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Learn How to Read Digital HVAC Gauges

Every HVAC technician knows how to read digital HVAC gauges!

As a technician, you work with various heating, ventilation, air conditioning, and refrigeration equipment and appliances daily. A digital refrigerant gauge is one instrument you should never leave behind while undergoing repairs or examinations; it must be your most precious asset! You'll agree with me that you rely heavily on your digital HVAC gauges.

Don't get me wrong; gauges are quite useful and fantastic diagnostic instruments that precisely read the pressures of any refrigerating system. Without a set of gauges, you can identify or troubleshoot the condition of an HVAC/R system. But don't get too caught up in the details; as you grow more comfortable with systems and how they work, a lot of things become second nature to you.

Digital HVAC Gauges

Digital gauges are more efficient than analog gauges because they provide pressure readings in numbers, down to 1/10th of a PSI. What a feat of efficiency! You won't have to interpret the readings, which means you'll be less likely to make mistakes.

What makes digital gauges valuable is the added capabilities, such as automatic pressure to temperature calculations. Most of them have Bluetooth temp clamps for the pipes, like the latest Testo ones, or wired temp clamps, like the Fieldpiece SMAN3, which I started with.

When these temperature restraints are installed, it may do automatic Superheat and Subcool calculations once more.

How to Read Digital HVAC Gauges

Before we go any farther, let's review what to look for on a manifold. High/Discharge/Liquid refers to the system's higher pressure side, and its colour is always red.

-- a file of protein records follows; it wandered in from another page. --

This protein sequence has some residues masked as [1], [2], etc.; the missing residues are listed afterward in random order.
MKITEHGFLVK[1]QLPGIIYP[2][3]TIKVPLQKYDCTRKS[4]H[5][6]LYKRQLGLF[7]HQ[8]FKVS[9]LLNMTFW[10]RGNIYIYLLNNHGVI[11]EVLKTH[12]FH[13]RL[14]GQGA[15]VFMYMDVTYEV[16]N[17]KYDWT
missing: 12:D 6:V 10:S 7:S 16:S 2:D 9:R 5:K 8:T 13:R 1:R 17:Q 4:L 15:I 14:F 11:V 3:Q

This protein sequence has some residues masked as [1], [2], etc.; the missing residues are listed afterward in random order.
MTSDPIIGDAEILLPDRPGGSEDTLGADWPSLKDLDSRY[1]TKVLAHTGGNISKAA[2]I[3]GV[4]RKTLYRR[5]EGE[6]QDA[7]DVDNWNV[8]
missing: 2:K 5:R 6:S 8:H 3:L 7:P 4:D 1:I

The liquid line, also known as the discharge line or discharge pipe, is the smallest pipe leading to the compressor. The fluid line is always larger than the suction line.

Suction or low side is always the Blue side; it's the system's more down pressure side.

Let's have a look at how to interpret a refrigerant manifold.

Step 1:

Connect the red hose (red on your gauge face if it's analog) to the high-pressure component of your system. It will, once again, be the smaller of the pipes, sometimes insulated but not very often.

It is commonly done with small Schrader fittings, similar to what you'd find in a car or bicycle tire. When you screw on the hose, a section of the line presses into the Schrader, allowing refrigerant to flow into the hose and giving you a pressure reading.

Also, you can service valves at the receiver or on the compressor that need to be turned with a service tool or a socket, but the service wrench is the best option. It does not harm the stem in the same way that a crescent might. When you forget where you put the wrench, now, let's go on.

It has three places when you break it open, which is a little perplexing because you turn it clockwise.